Saturday, 13 June 2009

Czachówek junction

A day later, I returned to Czachówek to take some snaps of the junction. I arrived in good time to photograph the Pilawa-bound train we took a day earlier (above) as it turns off the Radom line onto the Skierniewice to Łuków line (PKL line no. 12, which runs west to east). Just once a day does an east-bound passenger train come this way.

Above: From the forested triangle of land to the north of Line No. 12, a photo of a Warsaw-bound train. Standing here, I am aware of trains moving through the forest in all directions; I can tell where they're coming from, but not where they're going. Below: One of the most interesting trains passes this way, the Vltava, the Moskva Belarusskaya to Praha Hl. n.* service comes through Czachówek (some time after 6pm).
This exotic, one-a-day service, which takes 31hrs 23mins, leaves Moscow at quarter to midnight local time, goes through Viasma, Smolensk, Orsha, then through Belarus stopping at Minsk, on into Poland, calling at Terespol, Biała Podlaska, Łuków, Pilawa, Włoszczowa, Katowice and Zebrzydowice, before crossing the border into the Czech Republic, and arriving in Prague just after 5am. Surely one of Central and Eastern Europe's great train journeys.
The return train* passes through Czachówek around 9am each morning on its way back to Moscow. These trains are made up of Russian, Czech and Polish carriages and (for the Polish stretch) are hauled by Polish EU07 or EP07 electric engines. The gauge changes at Terespol, where broad-gauge bogies are swapped for standard gauge ones.

Meanwhile, within the forest at Czachówek junction, I can hear the rumble of yet another train. It's heading my way, but will it swing north or continue east? It's a CTL Logistics tanker train, and it carries on straight, down the line to Pilawa and Łuków.

Above: The Skierniewice-Łuków line, looking east. Built in the early 1950s, it had, as any infrastructure investment did in those day, a primarily military purpose - getting Soviet tanks west, bypassing Warsaw, that nest of potential spies and saboteurs. Today the line is under-used, at least the new Warsaw-Góra Kalwaria-Pilawa service will put some of this track to good purpose.
The line's history is fascinating, told here (in Polish). At a time when Stalin was planning to goad the west into war in Korea, building this 100-mile strategic military rail connection of was of utmost importance. No other piece of railway infrastructure investment in Poland, other than the electrification of the Warsaw-Katowice line, was given greater priority during the period of the Six-Year Plan.
(* a dead link means the timetable's changed or the service no longer runs)


Dyspozytor said...

Great series of articles about the Czachowek - Pilawa line. However Czachowek had SIX railway stations, not four!

See Gora Kalwaria revival on Behind The Water Tower.

Michael Dembinski said...

Not entirely sure about that - certainly there was a Czachówek Zachodni, there are signal boxes situated on the sites of what the Baza Kolejowa map has marked as 'Czachówek Południowy CZP11' and 'Czachówek Zachodni'. There are remains of a curved platform on the north-east quadrant.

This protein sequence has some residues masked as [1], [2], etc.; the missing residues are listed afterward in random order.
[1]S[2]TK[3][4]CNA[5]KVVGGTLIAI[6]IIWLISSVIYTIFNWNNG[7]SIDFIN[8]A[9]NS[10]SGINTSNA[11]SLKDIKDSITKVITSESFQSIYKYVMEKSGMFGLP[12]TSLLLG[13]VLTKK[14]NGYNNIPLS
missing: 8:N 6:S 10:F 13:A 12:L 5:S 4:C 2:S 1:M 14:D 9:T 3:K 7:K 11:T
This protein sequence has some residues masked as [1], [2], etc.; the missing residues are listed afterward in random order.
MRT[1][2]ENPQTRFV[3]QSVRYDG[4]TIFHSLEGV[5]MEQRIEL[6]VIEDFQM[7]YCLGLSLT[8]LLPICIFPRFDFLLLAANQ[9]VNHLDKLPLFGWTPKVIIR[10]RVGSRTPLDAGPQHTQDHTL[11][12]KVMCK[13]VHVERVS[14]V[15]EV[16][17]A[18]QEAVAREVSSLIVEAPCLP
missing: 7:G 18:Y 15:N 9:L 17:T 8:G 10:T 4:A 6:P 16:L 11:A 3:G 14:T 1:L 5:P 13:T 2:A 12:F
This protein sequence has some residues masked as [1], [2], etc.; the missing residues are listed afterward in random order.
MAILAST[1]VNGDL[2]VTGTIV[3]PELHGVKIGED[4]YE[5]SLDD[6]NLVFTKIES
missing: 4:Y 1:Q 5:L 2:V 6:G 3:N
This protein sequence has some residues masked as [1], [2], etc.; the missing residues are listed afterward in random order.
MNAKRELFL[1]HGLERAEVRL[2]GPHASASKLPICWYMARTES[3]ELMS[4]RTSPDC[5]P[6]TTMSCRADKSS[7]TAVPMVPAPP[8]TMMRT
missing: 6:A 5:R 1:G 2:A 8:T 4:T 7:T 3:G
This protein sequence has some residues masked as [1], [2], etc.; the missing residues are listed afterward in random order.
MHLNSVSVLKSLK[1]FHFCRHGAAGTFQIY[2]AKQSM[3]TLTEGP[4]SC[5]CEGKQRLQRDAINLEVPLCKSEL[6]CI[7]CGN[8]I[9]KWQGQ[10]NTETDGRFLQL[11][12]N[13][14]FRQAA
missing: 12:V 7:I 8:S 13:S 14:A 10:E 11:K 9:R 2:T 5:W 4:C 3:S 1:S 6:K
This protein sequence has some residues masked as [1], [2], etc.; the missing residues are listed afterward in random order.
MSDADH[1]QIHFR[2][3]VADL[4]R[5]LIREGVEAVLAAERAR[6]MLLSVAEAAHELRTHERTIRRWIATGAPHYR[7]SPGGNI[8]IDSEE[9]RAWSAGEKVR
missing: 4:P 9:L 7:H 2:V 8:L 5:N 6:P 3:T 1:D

Reader A.P. of Lewisham, London, has provided a link to this page which shows a junction with identical configuration in Filton, nr. Bristol. Not in forest though.

Island1 said...

"Moskva Belarusskaya to Praha Hl. n." That would be a journey. Maybe one day.

One thing I miss about living in London is the ability to easily get on a train and take a (short!) trip to somewhere interesting (St. Albans, that kind of thing). I've never been able to figure out if this is possible from Krakow. Any idea where I could look to find out? Everywhere I've heard of seems to be about 9 hours away, regardless of its distance.

Michael Dembinski said...

"Any idea where I could look to find out?" A good question. The PKP online timetable system ( is predicated on knowing where and when you want to travel - no room for serendipity. Unless you type in "Kraks Gl" and look at departures hour by hour. You could look at regional railway maps; drift down to Chabówka or Sucha Beskidska. Kraks has many lines running out of it - choose wisely, and the local trains will reward you well, and for a few modest zlotys.

Anonymous said...

Great blog!

May I ask you a question?

Why did you move to Poland?


A. Belluzzo

Michael Dembinski said...

In answer to your question, A. Belluzzo, I was offered a job in Warsaw in Feb 1997, our children were still pre-school, my wife like me was also keen to move to Poland. After 12 years, we don't regret leaving London one bit.

Anonymous said...


I regret

A. Belluzzo

Island1 said...

Thanks Micheal, I'll look into those.

Katz said...

Hi Michael,

It's only recently that I've come across your blog.

I've yet to read all the entries on Czachówek, all seem to be very interesting, including the story about the line built on Stalin's orders. Czachówek Południowy is part of my "kraina dzieciństwa" - we have had a "działka" in Obręb for more than 30 years now (my paternal grandfather's side of family is originally from there) and as a kid I used to spend part of my summer there every year with my retired grandparents. Sometimes we would travel by car with my dad but often we would take the good old yellow-and-blue EN57 from Warszawa Główna (!) to Czachówek Południowy.

If someone had told me back then that I'd be reading some Brit's interesting thoughts on this area in a couple of years' time, I'd have laughed in his face!

Life is full of surprises.